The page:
We have your Nestflix mega-roll, with videos from Decorah North, Decorah, and the Flyway! At Decorah North, DNF dines on cowghetti, flies past some deer, and gathers grass to replenish the nursery. It won’t be long until eaglets at here! In Decorah, Mom eats a light fish dinner, letting prospective inhabitants know that this eagle branch and breakfast isn’t for rent! And pelicans – a marvelous, magnificent sign of spring – return to the Flyway today, resplendent in their beautiful black and white plumage and breeding bumps. We hope you enjoy these videos as much as we did: a thousand thanks to our camera operators and video makers for finding and sharing such special moments, and to all of you for watching, learning, and especially for caring!
Decorah Eagles North
March 21, 2021: DNF appears to share a story at Decorah North! The unusually warm weather has both eagles panting. It’s hard to believe they were coping with subzero temperatures a month ago.
March 21, 2021: First cowghetti of the season! https://youtu.be/Ui-DMkYHCeA. What is that? It’s cowghetti, or cow placenta! When cows give birth in the field, they tend to bellow. We recognize it as a sign of impending birth, while Mr. North and DNF both hear the dinner bell ringing!
Why do we call it cowghetti? When the North eagles first brought placenta into the nest, we had a bit of a struggle figuring the particular UFO out! Watchers pointed out that it appeared stringy, like spaghetti, and the name stuck!
March 20, 2021: Close ups and night fall – https://youtu.be/ZmnoRuBbhJM. This video features really lovely close-ups of DNF and twilight vocals from the valley of the Norths.
If you’ve been watching us for a while, you know that eagles pant to cool down. It might not seem warm to us, but the trees haven’t leafed out yet, which means that Mr. North and DNF are incubating in full sunlight. Their beautiful feathery jackets are excellent protection against the cold, but aren’t so good at radiating heat! Eagles have three basic strategies to handle heat in the nest: they pant, sprawl (think of eaglets sprawled out around the nest), and seek shade. With eggs underneath her, DNF’s only choice is to pant.
March 19, 2021: Deer and DNF flew by – https://youtu.be/w3-CM7xN084. Short and sweet! A herd of deer – a common North nest neighbor – trot across the field. DNF flies past at about 21 seconds. We see her collecting grass in the field at around 42 seconds and she brings it into the nest at the end of the video.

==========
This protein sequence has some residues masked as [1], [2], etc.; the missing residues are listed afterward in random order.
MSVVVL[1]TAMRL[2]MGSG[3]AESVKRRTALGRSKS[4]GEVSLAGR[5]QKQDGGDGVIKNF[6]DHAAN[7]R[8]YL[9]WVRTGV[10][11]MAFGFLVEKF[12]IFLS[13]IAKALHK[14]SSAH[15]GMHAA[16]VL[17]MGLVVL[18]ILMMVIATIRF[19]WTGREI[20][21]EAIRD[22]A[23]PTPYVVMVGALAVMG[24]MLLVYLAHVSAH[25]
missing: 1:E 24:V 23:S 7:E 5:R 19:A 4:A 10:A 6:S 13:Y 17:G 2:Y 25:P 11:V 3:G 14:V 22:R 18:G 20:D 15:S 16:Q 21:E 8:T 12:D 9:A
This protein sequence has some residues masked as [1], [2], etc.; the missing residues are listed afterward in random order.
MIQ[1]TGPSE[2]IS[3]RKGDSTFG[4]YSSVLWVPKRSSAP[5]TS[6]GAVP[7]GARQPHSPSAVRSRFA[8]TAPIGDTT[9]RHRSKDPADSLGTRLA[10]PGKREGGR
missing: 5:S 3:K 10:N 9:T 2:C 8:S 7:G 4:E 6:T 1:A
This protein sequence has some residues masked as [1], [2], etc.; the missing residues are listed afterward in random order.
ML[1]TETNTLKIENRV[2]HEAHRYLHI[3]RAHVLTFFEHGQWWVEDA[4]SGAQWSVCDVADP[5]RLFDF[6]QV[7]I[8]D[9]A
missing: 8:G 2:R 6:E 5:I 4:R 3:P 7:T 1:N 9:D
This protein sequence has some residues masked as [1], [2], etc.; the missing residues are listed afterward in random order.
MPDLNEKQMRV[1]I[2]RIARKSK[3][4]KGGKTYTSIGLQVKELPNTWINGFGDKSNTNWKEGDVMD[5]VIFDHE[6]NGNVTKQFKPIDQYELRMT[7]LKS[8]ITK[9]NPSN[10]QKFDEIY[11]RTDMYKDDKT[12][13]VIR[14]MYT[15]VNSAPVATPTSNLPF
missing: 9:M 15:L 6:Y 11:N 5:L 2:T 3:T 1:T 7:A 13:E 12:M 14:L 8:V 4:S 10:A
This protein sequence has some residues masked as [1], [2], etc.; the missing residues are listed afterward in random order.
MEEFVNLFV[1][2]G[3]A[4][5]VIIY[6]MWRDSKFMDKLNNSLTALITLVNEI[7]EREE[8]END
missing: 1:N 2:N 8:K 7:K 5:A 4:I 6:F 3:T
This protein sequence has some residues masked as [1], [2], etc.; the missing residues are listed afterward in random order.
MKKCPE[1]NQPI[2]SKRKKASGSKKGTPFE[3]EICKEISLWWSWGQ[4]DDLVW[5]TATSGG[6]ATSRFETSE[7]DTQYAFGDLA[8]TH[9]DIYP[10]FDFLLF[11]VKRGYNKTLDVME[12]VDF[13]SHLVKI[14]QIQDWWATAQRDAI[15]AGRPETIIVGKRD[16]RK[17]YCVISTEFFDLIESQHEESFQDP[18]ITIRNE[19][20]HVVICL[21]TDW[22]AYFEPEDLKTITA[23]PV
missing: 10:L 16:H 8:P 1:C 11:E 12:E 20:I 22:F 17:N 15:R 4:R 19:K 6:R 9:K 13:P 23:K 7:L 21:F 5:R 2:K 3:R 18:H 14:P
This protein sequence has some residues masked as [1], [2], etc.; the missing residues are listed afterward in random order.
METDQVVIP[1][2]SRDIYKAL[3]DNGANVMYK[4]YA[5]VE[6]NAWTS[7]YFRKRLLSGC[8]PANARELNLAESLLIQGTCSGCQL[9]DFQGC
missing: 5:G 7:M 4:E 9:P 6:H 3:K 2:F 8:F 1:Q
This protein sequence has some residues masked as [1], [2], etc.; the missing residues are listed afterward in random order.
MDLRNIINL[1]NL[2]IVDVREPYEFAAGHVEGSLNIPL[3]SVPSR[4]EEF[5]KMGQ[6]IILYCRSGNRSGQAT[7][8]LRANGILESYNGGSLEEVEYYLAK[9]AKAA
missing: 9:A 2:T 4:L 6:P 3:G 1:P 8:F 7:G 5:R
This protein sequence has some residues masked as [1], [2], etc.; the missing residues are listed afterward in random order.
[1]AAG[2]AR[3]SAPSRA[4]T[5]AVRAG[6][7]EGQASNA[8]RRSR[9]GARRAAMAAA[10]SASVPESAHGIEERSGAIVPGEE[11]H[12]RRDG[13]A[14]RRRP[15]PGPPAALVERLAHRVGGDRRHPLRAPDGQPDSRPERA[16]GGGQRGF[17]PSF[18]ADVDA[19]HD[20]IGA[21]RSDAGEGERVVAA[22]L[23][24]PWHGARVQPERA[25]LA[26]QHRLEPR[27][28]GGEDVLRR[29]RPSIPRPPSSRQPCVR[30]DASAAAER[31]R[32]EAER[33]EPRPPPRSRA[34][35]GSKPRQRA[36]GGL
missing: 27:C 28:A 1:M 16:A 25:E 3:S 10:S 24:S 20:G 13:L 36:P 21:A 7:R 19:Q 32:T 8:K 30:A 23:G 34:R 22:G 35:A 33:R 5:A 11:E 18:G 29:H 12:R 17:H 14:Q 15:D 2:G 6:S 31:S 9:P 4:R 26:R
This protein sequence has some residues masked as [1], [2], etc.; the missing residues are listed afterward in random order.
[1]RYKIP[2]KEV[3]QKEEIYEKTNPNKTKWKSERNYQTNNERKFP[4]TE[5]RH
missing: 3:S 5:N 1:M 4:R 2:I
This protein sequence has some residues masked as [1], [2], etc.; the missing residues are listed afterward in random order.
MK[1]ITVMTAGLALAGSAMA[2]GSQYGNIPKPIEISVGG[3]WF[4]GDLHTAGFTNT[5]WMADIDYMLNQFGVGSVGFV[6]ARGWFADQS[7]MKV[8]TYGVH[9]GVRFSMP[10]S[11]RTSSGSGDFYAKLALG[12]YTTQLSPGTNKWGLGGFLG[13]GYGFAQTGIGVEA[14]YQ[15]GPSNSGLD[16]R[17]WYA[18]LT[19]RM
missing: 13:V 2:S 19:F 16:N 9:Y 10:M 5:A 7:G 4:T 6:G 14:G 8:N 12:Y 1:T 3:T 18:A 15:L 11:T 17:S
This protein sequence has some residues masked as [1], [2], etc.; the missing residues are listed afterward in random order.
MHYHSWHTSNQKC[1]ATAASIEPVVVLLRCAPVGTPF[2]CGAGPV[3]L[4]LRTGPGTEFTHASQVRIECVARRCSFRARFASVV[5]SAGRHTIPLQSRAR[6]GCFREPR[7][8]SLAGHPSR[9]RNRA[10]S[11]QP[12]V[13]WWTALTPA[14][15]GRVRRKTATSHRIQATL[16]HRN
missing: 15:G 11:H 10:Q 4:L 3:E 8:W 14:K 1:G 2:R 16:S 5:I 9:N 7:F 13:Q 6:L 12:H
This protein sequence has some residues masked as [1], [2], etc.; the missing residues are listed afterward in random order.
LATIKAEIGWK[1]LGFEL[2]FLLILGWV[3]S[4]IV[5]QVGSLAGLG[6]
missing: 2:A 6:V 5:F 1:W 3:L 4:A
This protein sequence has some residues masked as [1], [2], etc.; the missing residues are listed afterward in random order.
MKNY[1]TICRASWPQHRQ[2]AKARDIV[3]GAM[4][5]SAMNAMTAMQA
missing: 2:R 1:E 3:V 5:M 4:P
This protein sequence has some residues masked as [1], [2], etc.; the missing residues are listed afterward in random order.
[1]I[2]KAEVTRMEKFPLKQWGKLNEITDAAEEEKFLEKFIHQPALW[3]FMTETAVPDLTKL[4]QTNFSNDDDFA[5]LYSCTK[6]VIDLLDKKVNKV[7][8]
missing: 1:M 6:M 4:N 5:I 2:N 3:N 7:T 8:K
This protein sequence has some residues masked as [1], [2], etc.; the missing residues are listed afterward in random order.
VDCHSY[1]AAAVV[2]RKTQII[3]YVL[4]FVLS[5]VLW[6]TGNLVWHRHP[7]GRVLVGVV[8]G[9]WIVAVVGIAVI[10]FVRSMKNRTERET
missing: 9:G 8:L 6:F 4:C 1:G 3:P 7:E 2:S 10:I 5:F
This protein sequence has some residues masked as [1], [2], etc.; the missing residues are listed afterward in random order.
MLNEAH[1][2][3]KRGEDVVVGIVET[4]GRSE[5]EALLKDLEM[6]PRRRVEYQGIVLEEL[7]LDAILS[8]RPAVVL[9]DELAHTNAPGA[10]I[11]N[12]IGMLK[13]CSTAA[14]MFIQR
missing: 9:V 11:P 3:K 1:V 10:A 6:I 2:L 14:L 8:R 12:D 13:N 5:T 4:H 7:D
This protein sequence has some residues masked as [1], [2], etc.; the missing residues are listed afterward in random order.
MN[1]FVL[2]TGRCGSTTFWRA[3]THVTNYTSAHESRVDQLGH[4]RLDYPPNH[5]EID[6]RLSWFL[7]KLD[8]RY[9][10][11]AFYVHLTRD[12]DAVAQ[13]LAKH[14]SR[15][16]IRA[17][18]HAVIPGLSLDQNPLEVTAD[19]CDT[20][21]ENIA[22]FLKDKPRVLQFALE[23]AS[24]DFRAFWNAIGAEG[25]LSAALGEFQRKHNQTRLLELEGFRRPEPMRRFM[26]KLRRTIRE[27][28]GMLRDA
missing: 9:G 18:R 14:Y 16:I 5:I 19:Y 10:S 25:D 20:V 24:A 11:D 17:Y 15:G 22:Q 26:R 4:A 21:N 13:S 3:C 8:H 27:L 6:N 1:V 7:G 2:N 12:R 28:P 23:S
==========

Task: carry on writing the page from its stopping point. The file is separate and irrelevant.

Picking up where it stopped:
White-tailed deer rut and become pregnant in the fall, when sex hormones peak. As hormones ebb and snow covers food supplies, they gather into large herds for the winter. Even mature, normally solitary bucks spend time in close proximity to other deer. This helps them find food (they eat primarily woody browse during the winter months), makes it less likely that any individual deer will succumb to predators, and helps deer stay warm. Over the next month or so, we’ll see the large herds break up as does begin to have their young. Deer with new fawns are very secretive, hiding their babies in thick undergrowth while they browse alone. We might see some fawns by late May or early June.
March 22, 2021: Mom enjoys a light dinner and signals to everyone in eyesight that she still rules this roost! The hatchery cabin? Not for sale!
March 20, 2021: Mom eating fish on N2B – https://youtu.be/Acvm7T49wyY. Mom doesn’t appear to be ready to rent her Air Breakfast and Branch yet, judging from the amount of time she and DM2 spend ‘reminding’ other eagles that the property owners are still around! On March 20, she showed up to eat a light dinner before heading back to her eggs.
A number of eagles have showed interest in N2B, but Mom and DM2 don’t appear ready to allow another pair of eagles at the hatchery. We are curious to see how the presence of other eagles influences their nesting decisions next fall, and whether another eagle couple might try to move in once the two are busy with eaglets this spring.
March 22, 2021; Pelicans return to the Mississippi Flyway!
March 22, 2021: The pelicans are back! https://youtu.be/nuQ8DEpchRs. This is so cool! A squadron of pelicans preens on a sandbar. See the bump on their bills? That is a breeding bump! Both sexes develop the bump, which falls off after the birds have mated and laid eggs. It makes them more attractive to prospective mates and may signal fertility, since non-breeding birds don’t have it.
March 19, 2021: Pretty Killdeer on the Mississippi River Flyway – https://youtu.be/t3X0AD6cgkM. Exactly as the video says: a pretty little killdeer forages for invertebrates on the mudflats of Lake Onalaska. To learn more about Killdeer, follow this link: https://www.allaboutbirds.org/guide/Killdeer/lifehistory.